If I Was Injured at Work in Ohio, Who Pays for My Medical Bills?

Work injuries are very common in Ohio. According to the Bureau of Labor Statistics, over 90,000 people were injured at work in 2019. These injuries typically required that workers go to the hospital or stay home from work. They represent millions of dollars of lost productivity.

If you were injured while working, your employer’s workers’ compensation insurance policy should cover all medical bills to treat your injuries. Contact Groth & Associates if you need assistance with your claim.

How Do You Know if You Are Covered?

If you were injured at work while working, you are probably covered. Even if you were responsible for your injuries, you can still make a workers’ comp claim because these benefits are no-fault. You should be covered so long as you were injured while working within the scope of your employment. Notify your boss that you are injured as soon as possible and seek medical care.

What Happens if Your Employer Doesn’t Have Workers’ Compensation Insurance?

Ohio requires that employers with even one full- or part-time employee have insurance. However, there are still situations where you might not be covered:

  • Your employer canceled their insurance to save money.
  • Your employer just opened an office in Ohio and has neglected to buy insurance.
  • You are an independent contractor and therefore not covered under the insurance policy.

If your employer was required to have workers’ comp insurance but didn’t, then you should still qualify for benefits. You can submit a claim to the Ohio Bureau of Workers’ Compensation to make a claim with their uninsured employer fund.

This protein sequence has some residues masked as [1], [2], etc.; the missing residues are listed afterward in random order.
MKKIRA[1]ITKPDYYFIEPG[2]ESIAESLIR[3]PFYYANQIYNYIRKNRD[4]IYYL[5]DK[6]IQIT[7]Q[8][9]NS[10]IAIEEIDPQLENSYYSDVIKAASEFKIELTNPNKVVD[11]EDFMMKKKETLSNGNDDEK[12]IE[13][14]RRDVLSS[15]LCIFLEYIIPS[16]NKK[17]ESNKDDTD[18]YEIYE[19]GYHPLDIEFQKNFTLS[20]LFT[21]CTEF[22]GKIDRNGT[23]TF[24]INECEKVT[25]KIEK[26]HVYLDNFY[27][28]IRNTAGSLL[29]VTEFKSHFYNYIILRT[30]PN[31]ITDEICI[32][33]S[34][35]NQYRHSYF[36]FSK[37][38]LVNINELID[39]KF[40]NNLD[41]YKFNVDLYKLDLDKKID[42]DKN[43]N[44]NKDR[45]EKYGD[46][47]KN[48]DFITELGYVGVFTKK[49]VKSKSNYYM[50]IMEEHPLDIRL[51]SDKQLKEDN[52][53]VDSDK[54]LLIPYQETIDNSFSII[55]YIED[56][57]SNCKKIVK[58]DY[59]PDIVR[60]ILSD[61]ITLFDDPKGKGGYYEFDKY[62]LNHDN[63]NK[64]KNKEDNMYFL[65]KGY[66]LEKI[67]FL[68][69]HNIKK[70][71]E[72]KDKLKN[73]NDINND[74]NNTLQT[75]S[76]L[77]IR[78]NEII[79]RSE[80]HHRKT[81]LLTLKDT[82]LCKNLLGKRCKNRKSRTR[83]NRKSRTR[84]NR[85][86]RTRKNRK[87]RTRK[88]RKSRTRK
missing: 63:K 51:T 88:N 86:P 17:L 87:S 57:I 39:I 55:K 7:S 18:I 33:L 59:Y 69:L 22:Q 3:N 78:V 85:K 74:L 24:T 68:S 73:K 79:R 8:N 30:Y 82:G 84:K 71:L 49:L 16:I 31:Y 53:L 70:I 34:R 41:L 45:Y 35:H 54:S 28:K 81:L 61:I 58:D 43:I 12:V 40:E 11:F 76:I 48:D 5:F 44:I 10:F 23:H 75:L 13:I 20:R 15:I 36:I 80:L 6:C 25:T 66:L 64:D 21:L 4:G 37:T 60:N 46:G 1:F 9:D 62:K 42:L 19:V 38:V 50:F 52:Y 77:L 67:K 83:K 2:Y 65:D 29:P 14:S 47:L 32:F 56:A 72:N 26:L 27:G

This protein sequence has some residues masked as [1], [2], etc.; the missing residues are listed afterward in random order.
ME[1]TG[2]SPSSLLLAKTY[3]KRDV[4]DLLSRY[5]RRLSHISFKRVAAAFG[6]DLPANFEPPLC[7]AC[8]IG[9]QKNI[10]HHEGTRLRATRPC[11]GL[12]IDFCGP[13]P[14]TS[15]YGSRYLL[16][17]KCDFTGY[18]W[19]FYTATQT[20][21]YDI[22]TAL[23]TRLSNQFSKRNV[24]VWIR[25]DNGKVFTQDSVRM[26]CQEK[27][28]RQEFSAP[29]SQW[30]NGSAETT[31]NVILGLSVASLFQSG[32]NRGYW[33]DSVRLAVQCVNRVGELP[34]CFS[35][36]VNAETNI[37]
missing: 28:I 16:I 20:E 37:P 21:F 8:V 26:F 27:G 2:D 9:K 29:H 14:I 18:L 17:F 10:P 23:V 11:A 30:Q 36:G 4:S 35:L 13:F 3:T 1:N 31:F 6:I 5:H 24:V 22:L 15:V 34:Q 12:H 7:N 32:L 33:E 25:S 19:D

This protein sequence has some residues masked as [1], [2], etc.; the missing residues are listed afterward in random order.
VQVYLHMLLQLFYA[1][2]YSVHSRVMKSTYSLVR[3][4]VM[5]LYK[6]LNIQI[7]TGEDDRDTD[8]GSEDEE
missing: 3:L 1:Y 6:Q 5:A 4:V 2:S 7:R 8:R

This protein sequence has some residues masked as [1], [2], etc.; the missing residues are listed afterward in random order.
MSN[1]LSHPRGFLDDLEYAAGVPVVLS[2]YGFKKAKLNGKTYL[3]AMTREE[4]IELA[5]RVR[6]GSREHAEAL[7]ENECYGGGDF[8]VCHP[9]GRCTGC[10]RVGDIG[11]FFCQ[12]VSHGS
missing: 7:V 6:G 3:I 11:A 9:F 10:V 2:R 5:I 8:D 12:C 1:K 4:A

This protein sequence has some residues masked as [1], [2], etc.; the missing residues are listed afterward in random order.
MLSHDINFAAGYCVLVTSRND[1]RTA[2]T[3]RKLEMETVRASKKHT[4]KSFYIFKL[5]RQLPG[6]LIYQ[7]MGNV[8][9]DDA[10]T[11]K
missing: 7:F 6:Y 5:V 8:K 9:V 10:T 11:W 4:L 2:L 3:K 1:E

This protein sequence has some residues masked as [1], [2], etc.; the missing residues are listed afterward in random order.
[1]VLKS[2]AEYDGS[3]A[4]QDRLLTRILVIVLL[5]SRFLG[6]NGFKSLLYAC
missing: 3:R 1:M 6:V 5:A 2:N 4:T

However, if you were an independent contractor, your employer was not required to cover you. This means you might need to sue the employer for compensation in a personal injury lawsuit.

Can Your Employer Choose Which Doctor Treats You?

No. An injured worker can meet with any doctor they choose for the initial visit. To receive continuing treatment, however, a worker must meet with a doctor certified by the Bureau of Workers’ Compensation (BWC). Most doctors in Ohio are BWC certified, but you should check.

Should an Employer Cover All Medical Care?

Yes. You should have all reasonable and necessary care paid for you:

  • Diagnostic testing
  • Ambulance services
  • Surgery
  • Hospital stays
  • Doctor’s visits
  • Rehabilitation services
  • Prescription medications

Sometimes, disputes arise over whether care is necessary.  For example, you might want alternative therapy, such as massage or chiropractic care. Or you might need extensive diagnostic testing which the insurer balks at paying.

What if You Made Payments Out of Pocket?

Some workers end up paying for their medications or other care before their claim is approved. In these situations, you can typically get reimbursed. The pharmacist who dispensed your medications should complete a form and submit it to BWC. Once a claim is approved, you should never be asked for payment.

Contact Groth & Associates Today

Our Ohio workers’ compensation attorneys have helped many workers get their claims approved. Although these benefits are no-fault, too many insurers reject claims out of hand. Let us represent you. Please contact us today to schedule a free consultation.